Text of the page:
NASA says it exercised a contract option to purchase a second crewed Starship Moon landing from SpaceX.
Aside from its general existence, though, very little else is known about the new contract. NASA has yet to discuss when it will launch or which Artemis mission it will be attached to. A step further, it’s not actually clear why two crewed “demonstrations” are needed or what the difference between those two missions is. But more importantly, a broader Artemis Program manifest overview published days later revealed that NASA has plans for a truly unusual gap in crewed Moon landings in the mid-2020s.
Mere days after the announcement, an official NASA schedule showing the agency’s plans for the Moon and Mars over the next ten years explicitly contradicted it, showing only two Starship HLS demonstrations: one uncrewed and one crewed. Assuming that was simply a matter of poor coordination, the graphic reveals another bizarre reality: NASA appears to be explicitly planning for a three-year gap between SpaceX’s first crewed Starship landing in 2025 and the next crewed Moon landing, which the graphic suggested might occur in 2028.
Every single crewed Apollo Program mission to the Moon – including one aborted circumlunar mission, two missions to lunar orbit, and six successful landings – happened in less than four years. As published, NASA’s current Artemis plan would be akin to completing Apollo 11 – the first crewed Moon landing – in 1969 and then sitting around and waiting until 1972 for the next landing attempt. It’s difficult to properly convey just how bizarre such a huge gap would be.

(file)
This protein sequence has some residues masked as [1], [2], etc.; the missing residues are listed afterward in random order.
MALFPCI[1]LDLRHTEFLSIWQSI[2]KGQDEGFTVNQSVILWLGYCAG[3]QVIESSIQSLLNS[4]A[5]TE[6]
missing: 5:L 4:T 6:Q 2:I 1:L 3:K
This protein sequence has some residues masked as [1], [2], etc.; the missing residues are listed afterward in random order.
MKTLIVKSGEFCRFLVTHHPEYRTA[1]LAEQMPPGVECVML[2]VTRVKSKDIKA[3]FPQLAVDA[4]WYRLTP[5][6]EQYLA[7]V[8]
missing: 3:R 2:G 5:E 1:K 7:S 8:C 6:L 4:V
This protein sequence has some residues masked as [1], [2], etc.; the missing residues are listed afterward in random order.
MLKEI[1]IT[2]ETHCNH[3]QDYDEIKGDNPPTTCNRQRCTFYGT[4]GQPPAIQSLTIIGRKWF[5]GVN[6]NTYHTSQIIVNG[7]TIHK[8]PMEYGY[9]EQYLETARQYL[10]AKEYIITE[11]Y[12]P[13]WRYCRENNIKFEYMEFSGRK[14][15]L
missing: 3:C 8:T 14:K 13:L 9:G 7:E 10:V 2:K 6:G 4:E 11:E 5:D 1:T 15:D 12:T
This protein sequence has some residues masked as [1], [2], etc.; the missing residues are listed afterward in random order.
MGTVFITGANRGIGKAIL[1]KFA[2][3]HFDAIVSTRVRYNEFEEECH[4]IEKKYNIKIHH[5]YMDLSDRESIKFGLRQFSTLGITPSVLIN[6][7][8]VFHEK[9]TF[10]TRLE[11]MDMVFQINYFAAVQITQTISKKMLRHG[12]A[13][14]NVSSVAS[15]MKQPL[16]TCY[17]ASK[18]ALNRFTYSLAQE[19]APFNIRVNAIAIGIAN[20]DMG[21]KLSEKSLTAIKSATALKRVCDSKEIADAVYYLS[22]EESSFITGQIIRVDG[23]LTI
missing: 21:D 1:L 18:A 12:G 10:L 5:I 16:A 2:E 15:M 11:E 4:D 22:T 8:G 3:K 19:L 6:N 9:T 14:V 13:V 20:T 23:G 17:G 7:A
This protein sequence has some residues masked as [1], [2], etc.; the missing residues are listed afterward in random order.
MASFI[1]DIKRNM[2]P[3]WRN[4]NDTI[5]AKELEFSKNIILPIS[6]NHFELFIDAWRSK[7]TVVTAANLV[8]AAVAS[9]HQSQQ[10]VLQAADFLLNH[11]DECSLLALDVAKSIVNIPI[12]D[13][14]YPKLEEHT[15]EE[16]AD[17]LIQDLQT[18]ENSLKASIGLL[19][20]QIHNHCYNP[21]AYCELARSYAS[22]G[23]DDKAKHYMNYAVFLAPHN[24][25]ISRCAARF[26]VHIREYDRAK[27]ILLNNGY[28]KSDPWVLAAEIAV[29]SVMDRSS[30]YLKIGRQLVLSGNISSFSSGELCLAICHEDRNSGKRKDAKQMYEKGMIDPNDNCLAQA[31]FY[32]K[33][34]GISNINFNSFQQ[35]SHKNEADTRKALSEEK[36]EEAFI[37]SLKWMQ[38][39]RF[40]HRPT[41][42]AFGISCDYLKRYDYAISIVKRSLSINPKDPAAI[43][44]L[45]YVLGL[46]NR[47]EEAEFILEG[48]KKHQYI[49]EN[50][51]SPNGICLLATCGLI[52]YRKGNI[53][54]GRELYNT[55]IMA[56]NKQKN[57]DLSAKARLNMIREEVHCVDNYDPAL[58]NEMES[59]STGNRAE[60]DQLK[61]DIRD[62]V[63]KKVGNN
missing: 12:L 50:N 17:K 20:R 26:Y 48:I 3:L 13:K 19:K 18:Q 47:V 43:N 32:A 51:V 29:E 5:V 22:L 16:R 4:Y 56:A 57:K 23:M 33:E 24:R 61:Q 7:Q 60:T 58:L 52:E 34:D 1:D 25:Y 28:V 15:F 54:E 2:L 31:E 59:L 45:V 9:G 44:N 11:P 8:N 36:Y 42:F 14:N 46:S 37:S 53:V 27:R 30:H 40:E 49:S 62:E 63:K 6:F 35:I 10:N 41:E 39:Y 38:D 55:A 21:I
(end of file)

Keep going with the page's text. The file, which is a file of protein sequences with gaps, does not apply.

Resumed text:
There are only two obvious possible explanations. First, NASA might prefer a multi-year delay between crewed Moon landings to building and launching another SLS Block 1 rocket, in which case the three-year landing gap is explicitly the fault of years of SLS Block 1B delays – specifically NASA and Boeing’s work on the rocket’s larger Exploration Upper Stage (EUS). Second, it could be the case that NASA and/or SpaceX expects Starship’s first crewed landing to be delayed by one or several years. In 2018, SLS Block 1B was expected to debut as early as 2024. In 2022, NASA now says Block 1B will debut no earlier than 2027, while the last Block 1 launch is NET 2025.
The first explanation is arguably much likelier given that structuring schedules based on the assumption of delays would make very little logistical sense. If SpaceX were to be ready on or close to the original schedule, that would leave NASA’s Moon landing program sitting on its hands for a third of a decade. In an alternative scenario, if NASA was planning to take full advantage of every year it has and SpaceX’s Starship demonstration was still delayed, the space agency would simply end up with more SLS and Orion hardware on hand than it planned for – only a problem if the rocket is literally incapable of launching more than once every year or two. There are few conceivable scenarios where having a mission waiting on a rocket would be preferable to having a rocket waiting for a mission